There are a number of small budget indies that make a living, even if their budgets are very small. This number is so high because it takes a lot of hard work and time to make a decent living from one day to the next. However, the smaller the budget the more money you will make.
It’s worth noting that you will also need to keep a few costs in mind when making the film, including crew costs and transportation costs. Here is a good list from our friends at Kickstarter to get an idea of what kind of costs you should keep in mind with your film:
Cost of Production: $0
Editing: $12-$40 ($0 if in a small budget)
Color Correction: $1-$6
Audio Mixing: $13-30 ($0 if in a small budget)
Promotional costs: $10-$35 (depending how crazy a small budget film is, see details below)
Props/Costumes/Graphic Design: $0-$8 (depending on their budget)
Distribution: $0-$15 (depending on who you go with)
Hospitality costs: $0-$3-$3.5
Legal fees: $0-$12
All of the above will fall under your overall budget. So, if you have $10k and you want to make a $10k indie film, you would also need to spend $10k to get from production to a release date. Not very cheap. But you could make some serious change to your budget if you made this assumption. If you really like your movie, and you make your budget smaller, then you can afford to go above and beyond in your film and even make some major upgrades and changes.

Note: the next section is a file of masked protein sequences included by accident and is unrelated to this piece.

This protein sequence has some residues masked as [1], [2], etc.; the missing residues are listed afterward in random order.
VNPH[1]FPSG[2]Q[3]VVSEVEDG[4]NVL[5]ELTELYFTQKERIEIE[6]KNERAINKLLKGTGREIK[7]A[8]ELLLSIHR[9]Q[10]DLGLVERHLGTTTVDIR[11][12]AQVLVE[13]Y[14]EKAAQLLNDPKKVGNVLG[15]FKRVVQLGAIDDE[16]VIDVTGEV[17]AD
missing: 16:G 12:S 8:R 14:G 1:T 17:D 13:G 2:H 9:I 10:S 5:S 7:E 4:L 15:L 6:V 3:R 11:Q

A small budget doesn’t necessarily mean your movie will suck. With a small budget, you could cut costs like a crazy person. You would also have a chance to expand the film, and add a lot of scenes, or a lot more action. You could cut every cost from production to distribution. You might have your own crew, or have a small crew but hire a larger team.
Also, not every indie filmmaker will fall into the “making a movie on a budget” category, especially if you don’t know your film. You may want to consider if you
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